Avoiding Cooked Meat Carcinogens
When the muscles of mammals, fish, or birds are cooked at high temperatures carcinogenic chemicals called heterocyclic amines are created that may increase the risk of breast, colon, lung, pancreatic, and prostate cancer (see my last Care2 post Estrogens in Cooked Meat). Risky cooking methods don’t just include barbequing, frying, and grilling. Even just baking chicken at around 350o F for 15 minutes leads to significant production of these cancer-causing compounds.
In my video Estrogenic Cooked Meat Carcinogens I showed that these cooked meat carcinogens may stimulate breast cancer cell growth nearly as much as pure estrogen. In PhIP: The Three Strikes Breast Carcinogen I showed that these chemicals may promote breast cancer invasiveness even more than estrogen.
How do you decrease your exposure to these chemicals? As you can see in my 3-min. video Reducing Cancer Risk in Meateaters, fried bacon and fish are the worst, though skinless chicken breast might lead to the greatest exposure given its popularity. Those eating out may find my video Fast Food Tested for Carcinogens useful, where chicken items from seven restaurant chains were tested to see which was worse—the answer may surprise you. And if there are carcinogens in roasted chicken, what about roasted coffee? See Carcinogens in Roasted Coffee? and Coffee and Cancer.
Women who consume meat very well done, appear to be at nearly 5 times higher risk for breast cancer compared to women who consumed their meats rare or medium done. This, however, raises the so-called “paradox” of preparing meat noted by the Harvard Health Letter. Well-cooked and you risk cancer; undercooked and you risk E. coli food poisoning (a point I also make in Carcinogens in Roasted Chicken?).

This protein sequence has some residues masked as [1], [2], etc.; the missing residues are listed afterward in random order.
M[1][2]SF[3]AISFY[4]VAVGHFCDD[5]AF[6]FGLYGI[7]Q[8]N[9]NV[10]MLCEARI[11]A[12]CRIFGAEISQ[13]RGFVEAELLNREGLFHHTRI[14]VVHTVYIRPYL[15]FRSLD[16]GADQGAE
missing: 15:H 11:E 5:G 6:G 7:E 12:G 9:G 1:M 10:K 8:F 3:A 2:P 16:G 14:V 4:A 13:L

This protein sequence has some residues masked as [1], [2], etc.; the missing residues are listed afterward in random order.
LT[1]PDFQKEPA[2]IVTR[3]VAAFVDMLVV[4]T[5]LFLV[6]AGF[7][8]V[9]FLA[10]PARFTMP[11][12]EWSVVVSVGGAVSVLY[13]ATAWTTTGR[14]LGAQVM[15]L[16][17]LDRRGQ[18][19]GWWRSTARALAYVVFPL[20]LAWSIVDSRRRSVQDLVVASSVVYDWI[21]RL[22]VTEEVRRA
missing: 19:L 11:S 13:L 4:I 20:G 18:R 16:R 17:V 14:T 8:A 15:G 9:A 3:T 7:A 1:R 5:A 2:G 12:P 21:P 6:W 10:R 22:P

Eating boiled meat—not broiled, but boiled in water—is probably the safest. Studies show if you eat meat that never goes above 212 degrees Fahrenheit, both your urine and feces damage DNA significantly less than if you eat meat dry cooked at higher temperatures. A similar study where they compared the excretion of carcinogens formed in processed meats can be found in Prevention Is Better Than Cured Meat.
PhIP is also found in cigarette smoke, diesel fumes, and incinerator ash, but because the highest levels in food are found in common meats, toxicologists lament “Exposure to PhIP is difficult to avoid because of its presence in many commonly consumed cooked meats, particularly chicken, beef and fish.” But if you’re able to somehow dodge those meats (and don’t suck on a cigarette, tailpipe, or incinerator smokestack) maybe it’s not so difficult to avoid after all.
The levels of heterocyclic amines flowing through one’s body may drop to zero after refraining from eating meat for just 24 hours. If you practice Meatless Mondays, by Tuesday, morning urine levels of PhIP and MeIQx—one the most potent mutagens ever tested—become undetectable. There are, however, ways even vegetarians may be exposed: cigarette smoke, eggs, cheese, and the popular sports supplement creatine. See my NutritionFacts.org video pick above for details.
Caution may also be necessary with athletic protein supplementation. See Heavy Metals in Protein Powder Supplements. In general, Some Dietary Supplements May Be More Than a Waste of Money.
Heterocyclic amines are not the only class of meat carcinogens also found in cigarette smoke. See my video When Nitrites Go Bad. While the body can detox itself of both nitrosamines and these cooked meat chemicals within hours or days, some pollutants found in meat can persist in the body. See Industrial Pollutants in Vegans, Flame Retardant Chemical Contamination, and How Fast Can Children Detoxify from PCBs?
Michael Greger, M.D.
Image credit: Ozchin / Flickr